Sunday, September 19, 2004

And the really amusing part is...

That on Monday I went and told Lisbet pretty much what I wrote in my post about the waterfalls of Sogay, and how it ought to be a tourist spot. Wednesday afternoon, she brightly informed me that she had "sold" it to two American tourists, and that *I* was to be the guide...

The couple had only one free day in Arequipa, wanted to see the Colca Canyon, but didn't have time to do the two-day trekking trip and weren't inclined to sit on a bus all day with 15 other tourists to do the one-day "conventional" sightseeing tour. Lisbet, apparently quoting me more or less verbatim, told them that there was "another trek" that could be done in one day, taking in waterfalls, views of the mountains, typical Arequipan countryside and no other tourists. They thought this sounded good, and ended up handing over the $20 each that Lisbet charged them.

When I found this out, I was rather horrified and panicky. I was not at *all* confident that I could find the way to the waterfalls again and told Lisbet there was no way I was going out there to embarass myself with two tourists who had paid $20 each. Lisbet took this in her stride. Chewing thoughtfully on her pen, she immediately started trying to think of people who might know the area and could go with me. Pretty much all the likely prospects were unavailable, but at that moment Rafael had the good fortune to walk into the office. Rafael works as a guide to the Colca Canyon and is from Cabanaconde. He said he more or less knew the town of Sogay, but had never been to the waterfalls.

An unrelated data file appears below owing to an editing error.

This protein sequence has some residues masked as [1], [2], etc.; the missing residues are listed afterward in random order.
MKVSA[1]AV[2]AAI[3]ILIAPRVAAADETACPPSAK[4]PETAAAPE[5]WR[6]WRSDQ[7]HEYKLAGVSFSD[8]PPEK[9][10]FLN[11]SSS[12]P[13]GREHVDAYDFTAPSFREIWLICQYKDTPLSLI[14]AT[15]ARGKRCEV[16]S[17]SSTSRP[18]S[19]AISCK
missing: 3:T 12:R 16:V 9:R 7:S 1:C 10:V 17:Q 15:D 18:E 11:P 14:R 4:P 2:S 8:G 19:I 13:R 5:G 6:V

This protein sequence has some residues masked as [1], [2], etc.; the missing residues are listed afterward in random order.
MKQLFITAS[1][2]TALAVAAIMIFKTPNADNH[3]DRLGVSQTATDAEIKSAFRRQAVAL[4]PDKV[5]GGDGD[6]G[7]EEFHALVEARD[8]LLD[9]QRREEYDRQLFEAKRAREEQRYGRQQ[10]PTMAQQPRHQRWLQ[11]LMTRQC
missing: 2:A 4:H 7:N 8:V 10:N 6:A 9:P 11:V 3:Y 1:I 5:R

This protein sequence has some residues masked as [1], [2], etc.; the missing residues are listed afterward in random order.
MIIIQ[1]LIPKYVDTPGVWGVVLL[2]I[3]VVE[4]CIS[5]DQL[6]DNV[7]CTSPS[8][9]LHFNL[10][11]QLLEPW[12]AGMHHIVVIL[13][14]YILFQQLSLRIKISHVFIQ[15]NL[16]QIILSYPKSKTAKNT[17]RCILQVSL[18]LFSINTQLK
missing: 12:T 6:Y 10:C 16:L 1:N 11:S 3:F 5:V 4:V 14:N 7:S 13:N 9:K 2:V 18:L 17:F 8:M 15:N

Nevertheless, I thought it could work if he went with me. As the tourists didn't speak any Spanish, we could put on a bit of a charade, saying that Rafael was a local who had friends and cousins in the area. Then he could wander off to ask for directions at any point on the pretense that he was "saying hi" to somebody. Still a little nervous about the price Lisbet had charged, I insisted that she pack *plenty* of food for lunch. She in turn told me that under no circumstances was I to say that this I had only been once to the falls and that this was an experimental trip.

The next morning Rafael and I went to pick up the tourists from the hotel. Kathryn and René (he originally from Slovakia) were a pleasant American couple. I kept them occupied with small talk while Rafael tried to find a taxi that would take us to the place where kombis leave for Sogay. We weren't making a good show of it being a regular, smoothly-run tour when the first taxi driver refused to go any further after realising where we wanted to go and deciding it was too far. The Cruz de Characato, where the kombis leave from, is indeed a good way into the outskirts of Arequipa, but the second taxi driver was kind enough to not only take us there but also agree to come and pick us up when we got back.

The kombis in fact normally only run as far as the town of Quequeña, but Rafael convinced this one to take us to Sogay, to where we were the only passengers. By now I think the American couple were figuring out that this wasn't something we did normally, judging by the number nervous glances and expressions Rafael and I were exchanging. I tried to keep them as occupied as possible by bombarding them with titbits on Arequipan geography, history, society and politics, something I managed to keep up throughout the afternoon.

In Sogay, Rafael disappeared for a bit while I and the tourists ate apples in the shade of the plaza. When he returned he was looking confident, and I was certainly impressed when he strode ahead out of town, announcing that there would be a stop at a "natural bathroom" in five minutes. Rafael was a legend; we took pretty much exactly the same route we had taken on Sunday, stopping under the same shady tree for a rest and a drink, while he also proved a fountain of information about the various medicinal and narcotic qualities of the vegetation along the route, all stuff he knows from the Colca. Kathryn and René seemed to be pretty enamoured of the countryside, the cows and donkeys, and the fact that there weren't any other tourists.